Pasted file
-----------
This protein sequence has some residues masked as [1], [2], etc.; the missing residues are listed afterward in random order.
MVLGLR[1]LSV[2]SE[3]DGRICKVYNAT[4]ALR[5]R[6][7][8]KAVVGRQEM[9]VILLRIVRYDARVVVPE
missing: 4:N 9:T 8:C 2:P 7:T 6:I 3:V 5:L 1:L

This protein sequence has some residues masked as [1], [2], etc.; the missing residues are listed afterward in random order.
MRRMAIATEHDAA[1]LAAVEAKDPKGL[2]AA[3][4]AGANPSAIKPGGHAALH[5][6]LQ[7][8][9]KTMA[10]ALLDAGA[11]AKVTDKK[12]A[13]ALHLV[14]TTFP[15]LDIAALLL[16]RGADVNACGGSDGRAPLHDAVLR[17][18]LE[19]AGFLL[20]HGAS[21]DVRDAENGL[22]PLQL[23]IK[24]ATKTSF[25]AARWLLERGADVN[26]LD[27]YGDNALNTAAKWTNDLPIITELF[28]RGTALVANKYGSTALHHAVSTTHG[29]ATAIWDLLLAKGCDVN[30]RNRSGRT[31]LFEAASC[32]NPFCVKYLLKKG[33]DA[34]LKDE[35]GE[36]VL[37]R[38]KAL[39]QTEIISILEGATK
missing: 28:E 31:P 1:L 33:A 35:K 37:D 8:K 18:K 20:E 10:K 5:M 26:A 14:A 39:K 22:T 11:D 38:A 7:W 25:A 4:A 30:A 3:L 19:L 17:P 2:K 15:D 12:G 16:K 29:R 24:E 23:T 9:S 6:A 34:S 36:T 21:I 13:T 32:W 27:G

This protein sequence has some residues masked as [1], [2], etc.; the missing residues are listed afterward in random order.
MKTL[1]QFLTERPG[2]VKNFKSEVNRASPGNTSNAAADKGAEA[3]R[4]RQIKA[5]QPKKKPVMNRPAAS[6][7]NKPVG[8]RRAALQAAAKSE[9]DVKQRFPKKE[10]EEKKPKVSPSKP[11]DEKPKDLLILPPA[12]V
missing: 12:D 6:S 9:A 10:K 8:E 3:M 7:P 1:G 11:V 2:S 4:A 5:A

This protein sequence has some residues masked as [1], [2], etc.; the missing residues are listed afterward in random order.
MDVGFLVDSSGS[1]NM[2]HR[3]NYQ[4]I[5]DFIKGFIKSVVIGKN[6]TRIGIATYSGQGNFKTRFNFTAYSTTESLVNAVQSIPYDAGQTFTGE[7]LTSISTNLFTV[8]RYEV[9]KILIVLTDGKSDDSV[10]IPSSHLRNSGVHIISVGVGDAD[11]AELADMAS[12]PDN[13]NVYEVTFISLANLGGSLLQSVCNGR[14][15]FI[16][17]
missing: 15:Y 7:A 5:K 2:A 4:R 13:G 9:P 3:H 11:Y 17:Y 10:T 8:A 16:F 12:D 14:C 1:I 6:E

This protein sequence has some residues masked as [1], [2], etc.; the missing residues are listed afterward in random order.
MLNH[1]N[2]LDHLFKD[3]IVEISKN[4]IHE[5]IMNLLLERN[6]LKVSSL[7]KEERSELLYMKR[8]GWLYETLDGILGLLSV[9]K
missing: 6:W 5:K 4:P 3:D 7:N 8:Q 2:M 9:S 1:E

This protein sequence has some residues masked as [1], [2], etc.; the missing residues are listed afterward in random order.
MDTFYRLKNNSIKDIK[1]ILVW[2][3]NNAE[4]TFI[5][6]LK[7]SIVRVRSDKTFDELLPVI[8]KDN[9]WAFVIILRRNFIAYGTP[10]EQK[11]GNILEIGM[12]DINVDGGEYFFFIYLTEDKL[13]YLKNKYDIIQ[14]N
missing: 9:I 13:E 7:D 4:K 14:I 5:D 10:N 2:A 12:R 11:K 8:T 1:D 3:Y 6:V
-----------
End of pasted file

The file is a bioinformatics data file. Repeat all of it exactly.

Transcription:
This protein sequence has some residues masked as [1], [2], etc.; the missing residues are listed afterward in random order.
MVLGLR[1]LSV[2]SE[3]DGRICKVYNAT[4]ALR[5]R[6][7][8]KAVVGRQEM[9]VILLRIVRYDARVVVPE
missing: 4:N 9:T 8:C 2:P 7:T 6:I 3:V 5:L 1:L

This protein sequence has some residues masked as [1], [2], etc.; the missing residues are listed afterward in random order.
MRRMAIATEHDAA[1]LAAVEAKDPKGL[2]AA[3][4]AGANPSAIKPGGHAALH[5][6]LQ[7][8][9]KTMA[10]ALLDAGA[11]AKVTDKK[12]A[13]ALHLV[14]TTFP[15]LDIAALLL[16]RGADVNACGGSDGRAPLHDAVLR[17][18]LE[19]AGFLL[20]HGAS[21]DVRDAENGL[22]PLQL[23]IK[24]ATKTSF[25]AARWLLERGADVN[26]LD[27]YGDNALNTAAKWTNDLPIITELF[28]RGTALVANKYGSTALHHAVSTTHG[29]ATAIWDLLLAKGCDVN[30]RNRSGRT[31]LFEAASC[32]NPFCVKYLLKKG[33]DA[34]LKDE[35]GE[36]VL[37]R[38]KAL[39]QTEIISILEGATK
missing: 28:E 31:P 1:L 33:A 35:K 37:D 8:K 18:K 20:E 10:K 5:M 26:A 14:A 39:K 22:T 11:D 38:A 7:W 25:A 4:A 30:A 3:L 19:L 17:P 2:K 15:D 12:G 16:K 29:R 24:E 23:T 9:S 6:A 34:S 36:T 21:I 13:T 32:W 27:G

This protein sequence has some residues masked as [1], [2], etc.; the missing residues are listed afterward in random order.
MKTL[1]QFLTERPG[2]VKNFKSEVNRASPGNTSNAAADKGAEA[3]R[4]RQIKA[5]QPKKKPVMNRPAAS[6][7]NKPVG[8]RRAALQAAAKSE[9]DVKQRFPKKE[10]EEKKPKVSPSKP[11]DEKPKDLLILPPA[12]V
missing: 12:D 6:S 9:A 10:K 8:E 3:M 7:P 1:G 11:V 2:S 4:A 5:A

This protein sequence has some residues masked as [1], [2], etc.; the missing residues are listed afterward in random order.
MDVGFLVDSSGS[1]NM[2]HR[3]NYQ[4]I[5]DFIKGFIKSVVIGKN[6]TRIGIATYSGQGNFKTRFNFTAYSTTESLVNAVQSIPYDAGQTFTGE[7]LTSISTNLFTV[8]RYEV[9]KILIVLTDGKSDDSV[10]IPSSHLRNSGVHIISVGVGDAD[11]AELADMAS[12]PDN[13]NVYEVTFISLANLGGSLLQSVCNGR[14][15]FI[16][17]
missing: 15:Y 7:A 5:K 2:A 4:R 13:G 9:P 3:H 11:Y 17:Y 10:T 8:A 16:F 12:D 14:C 1:I 6:E

This protein sequence has some residues masked as [1], [2], etc.; the missing residues are listed afterward in random order.
MLNH[1]N[2]LDHLFKD[3]IVEISKN[4]IHE[5]IMNLLLERN[6]LKVSSL[7]KEERSELLYMKR[8]GWLYETLDGILGLLSV[9]K
missing: 6:W 5:K 4:P 3:D 7:N 8:Q 2:M 9:S 1:E

This protein sequence has some residues masked as [1], [2], etc.; the missing residues are listed afterward in random order.
MDTFYRLKNNSIKDIK[1]ILVW[2][3]NNAE[4]TFI[5][6]LK[7]SIVRVRSDKTFDELLPVI[8]KDN[9]WAFVIILRRNFIAYGTP[10]EQK[11]GNILEIGM[12]DINVDGGEYFFFIYLTEDKL[13]YLKNKYDIIQ[14]N
missing: 9:I 13:E 7:D 4:K 14:I 5:D 10:N 2:A 12:R 11:K 8:T 1:D 3:Y 6:V